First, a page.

However, the former Senator representing Kaduna Central Senatorial District, Professor Mahfouz Adedimeji,troubled the waters when he revealed in 2018 that he and his colleagues received N13.5 million as “running cost” in addition to N700,000 consolidated salary and allowances on a monthly basis.
According to the outspoken former lawmaker, the average legislator in the upper chamber of the National Assembly pocketed N162 million yearly in allowances and N9 million in salaries.
Until 2015, statutory budget allocation to the National Assembly was N150 billion annually. The figure was adjusted to N125 billion subsequently, until 2021 when it was moved up to N134 billion.
Without a doubt, two per cent of N13.58 trillion is more than N200 billion. So, going by Gbajabiamila’s submission, money that is expected to go into the running of the National Assembly in 2021 is more than has been made public under the subhead in the appropriation document.
Instead of speaking in percentages, therefore, Nigerians would have loved the speaker to speak in terms of the quantum of money that is being spent on the maintenance of the 469 lawmakers and a service commission whose staff strength may not be more than a thousand persons.
This, actually, is the point of divergence between Prof. Adedimeji’s argument and the Honourable Speaker’s perspective. The import of the proof’s discourse is that the nation can do without spending this huge amount on an arm of government that does not generate money.
Indeed, not just a few Nigerians share the view that something needs to be done, and urgently too, to reduce the size of not only the legislative arm, but that of the executive as well. The belief is that such a measure will automatically cut the overall cost of governance and free up funds needed to finance the productive sector of the economy, provide jobs for the teeming unemployed able youths and douse the rising tension in the land.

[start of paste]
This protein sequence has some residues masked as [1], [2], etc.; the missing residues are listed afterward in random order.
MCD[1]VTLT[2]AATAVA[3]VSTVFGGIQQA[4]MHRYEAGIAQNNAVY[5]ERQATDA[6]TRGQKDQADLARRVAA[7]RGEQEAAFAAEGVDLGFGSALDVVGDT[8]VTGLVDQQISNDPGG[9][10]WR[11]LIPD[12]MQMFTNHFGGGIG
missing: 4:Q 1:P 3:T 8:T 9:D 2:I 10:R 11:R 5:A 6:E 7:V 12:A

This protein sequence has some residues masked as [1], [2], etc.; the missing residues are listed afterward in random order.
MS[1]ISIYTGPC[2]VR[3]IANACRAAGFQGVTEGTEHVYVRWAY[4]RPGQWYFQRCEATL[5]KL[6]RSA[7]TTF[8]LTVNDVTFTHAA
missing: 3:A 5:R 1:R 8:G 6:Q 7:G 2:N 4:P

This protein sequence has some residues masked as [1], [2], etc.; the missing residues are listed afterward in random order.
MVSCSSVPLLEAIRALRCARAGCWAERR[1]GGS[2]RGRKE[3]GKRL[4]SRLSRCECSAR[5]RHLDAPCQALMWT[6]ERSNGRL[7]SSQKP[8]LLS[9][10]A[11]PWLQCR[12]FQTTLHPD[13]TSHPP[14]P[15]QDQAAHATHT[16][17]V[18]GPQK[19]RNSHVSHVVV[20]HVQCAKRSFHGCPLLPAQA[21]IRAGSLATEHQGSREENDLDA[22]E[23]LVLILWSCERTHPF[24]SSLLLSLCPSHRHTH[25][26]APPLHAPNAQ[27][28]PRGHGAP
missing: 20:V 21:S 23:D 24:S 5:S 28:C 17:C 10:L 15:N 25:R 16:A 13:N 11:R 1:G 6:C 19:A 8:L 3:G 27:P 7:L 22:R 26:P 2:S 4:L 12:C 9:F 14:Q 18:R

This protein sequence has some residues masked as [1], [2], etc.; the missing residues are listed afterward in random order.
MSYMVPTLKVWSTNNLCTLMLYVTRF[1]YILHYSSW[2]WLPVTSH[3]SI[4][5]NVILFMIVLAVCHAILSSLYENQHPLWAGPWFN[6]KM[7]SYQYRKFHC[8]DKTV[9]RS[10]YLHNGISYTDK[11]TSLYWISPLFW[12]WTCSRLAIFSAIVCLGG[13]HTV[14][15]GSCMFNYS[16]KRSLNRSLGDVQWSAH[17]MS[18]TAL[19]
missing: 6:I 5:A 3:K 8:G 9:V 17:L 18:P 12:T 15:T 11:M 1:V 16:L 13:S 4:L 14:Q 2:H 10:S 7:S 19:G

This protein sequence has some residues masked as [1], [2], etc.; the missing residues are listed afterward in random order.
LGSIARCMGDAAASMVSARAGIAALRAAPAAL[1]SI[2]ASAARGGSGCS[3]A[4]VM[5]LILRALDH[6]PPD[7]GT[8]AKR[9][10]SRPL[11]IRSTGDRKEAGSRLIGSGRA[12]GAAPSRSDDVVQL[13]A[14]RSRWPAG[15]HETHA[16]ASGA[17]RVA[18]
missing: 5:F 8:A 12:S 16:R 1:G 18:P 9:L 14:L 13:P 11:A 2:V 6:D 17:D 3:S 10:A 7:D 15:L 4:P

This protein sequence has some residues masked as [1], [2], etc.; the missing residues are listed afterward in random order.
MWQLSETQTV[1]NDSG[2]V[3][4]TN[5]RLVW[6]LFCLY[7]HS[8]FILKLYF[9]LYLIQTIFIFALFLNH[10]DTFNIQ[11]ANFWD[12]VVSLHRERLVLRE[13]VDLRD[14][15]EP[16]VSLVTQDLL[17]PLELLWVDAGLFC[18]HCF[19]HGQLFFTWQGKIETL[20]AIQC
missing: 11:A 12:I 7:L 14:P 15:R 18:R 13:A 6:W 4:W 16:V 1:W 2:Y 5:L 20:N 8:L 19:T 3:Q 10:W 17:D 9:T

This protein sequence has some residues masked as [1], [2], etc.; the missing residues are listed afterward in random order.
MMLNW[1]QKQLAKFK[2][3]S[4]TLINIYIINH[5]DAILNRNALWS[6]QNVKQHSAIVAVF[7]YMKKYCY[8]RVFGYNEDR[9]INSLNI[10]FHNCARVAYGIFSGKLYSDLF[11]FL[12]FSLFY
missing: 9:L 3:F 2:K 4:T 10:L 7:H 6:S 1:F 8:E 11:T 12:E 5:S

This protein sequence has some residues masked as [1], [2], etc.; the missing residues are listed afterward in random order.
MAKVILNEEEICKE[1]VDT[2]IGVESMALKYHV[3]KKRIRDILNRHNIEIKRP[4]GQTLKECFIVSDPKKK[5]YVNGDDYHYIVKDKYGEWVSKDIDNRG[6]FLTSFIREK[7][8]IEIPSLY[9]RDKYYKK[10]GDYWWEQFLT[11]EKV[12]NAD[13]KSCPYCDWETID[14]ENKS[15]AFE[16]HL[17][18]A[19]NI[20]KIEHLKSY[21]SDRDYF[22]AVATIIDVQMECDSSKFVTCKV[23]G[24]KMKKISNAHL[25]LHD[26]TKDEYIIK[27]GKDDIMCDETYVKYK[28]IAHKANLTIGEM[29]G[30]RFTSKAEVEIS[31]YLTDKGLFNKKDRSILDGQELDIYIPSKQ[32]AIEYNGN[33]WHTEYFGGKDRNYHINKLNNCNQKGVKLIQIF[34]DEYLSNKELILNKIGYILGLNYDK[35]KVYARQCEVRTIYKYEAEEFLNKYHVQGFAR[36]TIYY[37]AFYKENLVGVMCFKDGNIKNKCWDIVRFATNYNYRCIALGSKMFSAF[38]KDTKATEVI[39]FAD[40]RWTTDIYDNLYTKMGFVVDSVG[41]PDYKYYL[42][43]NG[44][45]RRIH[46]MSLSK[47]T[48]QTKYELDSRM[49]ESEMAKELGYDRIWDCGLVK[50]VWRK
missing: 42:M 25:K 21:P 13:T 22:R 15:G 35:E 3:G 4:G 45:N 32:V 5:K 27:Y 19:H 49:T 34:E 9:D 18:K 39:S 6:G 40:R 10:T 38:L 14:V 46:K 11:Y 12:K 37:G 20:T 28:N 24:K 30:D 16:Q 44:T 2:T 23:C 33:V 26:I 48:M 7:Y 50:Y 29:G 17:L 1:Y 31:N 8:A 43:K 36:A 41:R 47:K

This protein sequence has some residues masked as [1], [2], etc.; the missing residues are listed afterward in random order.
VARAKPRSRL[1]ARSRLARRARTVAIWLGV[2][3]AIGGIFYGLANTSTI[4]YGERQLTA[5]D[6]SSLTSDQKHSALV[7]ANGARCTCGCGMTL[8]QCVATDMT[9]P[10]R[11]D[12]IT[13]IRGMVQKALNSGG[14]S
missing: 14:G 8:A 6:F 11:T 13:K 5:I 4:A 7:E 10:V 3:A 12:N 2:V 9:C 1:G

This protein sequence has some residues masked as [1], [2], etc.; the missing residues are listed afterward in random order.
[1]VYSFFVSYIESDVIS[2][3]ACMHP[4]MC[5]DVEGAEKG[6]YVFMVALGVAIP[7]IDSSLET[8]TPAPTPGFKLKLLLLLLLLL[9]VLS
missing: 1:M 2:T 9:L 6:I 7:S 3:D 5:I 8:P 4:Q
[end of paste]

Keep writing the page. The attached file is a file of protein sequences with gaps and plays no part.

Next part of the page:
The lawmakers should be worried that Nigerians think that the country is wasting money on them (legislators) and that the citizens are not getting value for money spent on their (legislators’) upkeep. They should be concerned that the people are getting more angry that while their (citizens’) lives and material circumstances have continued to depreciate, devalued and endangered by opportunistic social and economic devourers, the legislators live in obscene luxury at the expense of their (citizens’) welfare.
Nigerians would probably not bother much about how much of their collective resources go into servicing their representatives and leaders, if by the work they (representatives and leaders) do, their (citizens’) lives are made better, secure and are assured of a certain future.
However, as long as unemployment, poverty, insecurity, hunger and hopelessness continue to be the lot of the mass of the Nigerian people, they would never see any justification for any percentage of their resources being spent on their leaders. For now, the feeling is that the people are paying leaders who are overseeing their misery and underdevelopment instead of working for their (citizens’) socio-economic advancement.
The lawmakers and indeed the federal government should be deeply disturbed that for all their (government) efforts, the reality of the situation in the country is that more than one-third of the population is languishing in extreme poverty, children are out of school for no fault of theirs’ or their parents’, cost of food is rising above the reach of the common man, freedom to move around in search of livelihood is being curtailed, there is no guarantee for safety of lives and property, children can neither go nor safely sit in school to learn and everyone appears to be living on the edge.
Something needs to be done swiftly to change the growing perception that the federal government can no longer embark on any meaningful project, without borrowing money. Somebody needs to reassure Nigerians very quickly that the national assembly is actively engaged in some other beneficial assignments than merely approving loans whose impact they seem not to feel.
Inevitably, the controversy over federal lawmakers’ take home pay in particular, and what some have described as the unsustainable cost of governance in general in Nigeria, is not likely to abate until a corresponding significant improvement in the living condition of the people is achieved.